Industry has moved beyond simply engaging and educating suppliers as a prerequisite for reaching carbon emissions targets required by 2025.
Leading climate scientists provide globally understood sustainable obligations which are becoming increasingly mandated and necessary.
Consequently while, universally, manufacturers’ goals may be aligned, communication and engagement with suppliers needs to be equally in sync throughout the industry – to as wide an audience as possible, as effectively as possible and as efficiently as possible.
On the 28th September Supplier Day’s CEO, Caitlyn Lewis hosted a panel discussion with Oliver Hurrey (Founder and Chair of the Scope 3 Peer Group), Robert Williams (Director of Sustainability in AstraZeneca’s Procurement team) and Alyssa Caddle (Director of Procurement Sustainability at Thermo Fisher Scientific) to examine how this can be achieved.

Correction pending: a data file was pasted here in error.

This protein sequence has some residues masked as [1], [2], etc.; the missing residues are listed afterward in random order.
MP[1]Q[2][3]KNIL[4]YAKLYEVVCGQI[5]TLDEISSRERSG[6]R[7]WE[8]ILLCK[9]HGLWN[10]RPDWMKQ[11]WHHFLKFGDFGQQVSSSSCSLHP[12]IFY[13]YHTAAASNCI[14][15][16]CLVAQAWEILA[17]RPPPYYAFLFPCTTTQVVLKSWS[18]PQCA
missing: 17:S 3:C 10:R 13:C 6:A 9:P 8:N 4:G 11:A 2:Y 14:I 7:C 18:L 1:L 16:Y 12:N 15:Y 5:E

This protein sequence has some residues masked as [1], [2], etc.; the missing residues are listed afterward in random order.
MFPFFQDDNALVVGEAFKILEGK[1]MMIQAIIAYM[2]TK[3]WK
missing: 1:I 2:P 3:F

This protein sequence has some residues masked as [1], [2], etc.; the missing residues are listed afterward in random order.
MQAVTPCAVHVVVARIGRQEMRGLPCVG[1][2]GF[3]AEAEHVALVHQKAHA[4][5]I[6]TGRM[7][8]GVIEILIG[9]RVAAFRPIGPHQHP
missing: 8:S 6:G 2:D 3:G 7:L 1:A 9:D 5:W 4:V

The event was attended by CPO’s across the board.
Scope 3 Peer Group and Supplier Day:
Delivering Scalable, Effective and Efficient Engagement Programs
“Sustainability is a change journey,” Robert Williams underlined. He acknowledged that, often, sustainable procurement demands suppliers incorporate sustainability strategies they’ve never had to before. “This can be confronting, so a meaningful and relevant engagement with the decision-makers is a necessity.”
AstraZeneca hosted their first Supplier Day in April 2022 and invited just under 1000 suppliers. Next month, another supplier day will go ahead – this time with 3 500 suppliers. Why? “Because we need to hit the majority of supply chain spend,” says Robert.
How do we decide who should be invited?
Deciding on who to invite to an event is based simply on spend and while this might not be perfect data, “we can’t let perfection be the enemy of progress,” believes Robert. Understanding where the greatest engagement is helps to incorporate as many suppliers as possible with a clear communication of requirements at the same time.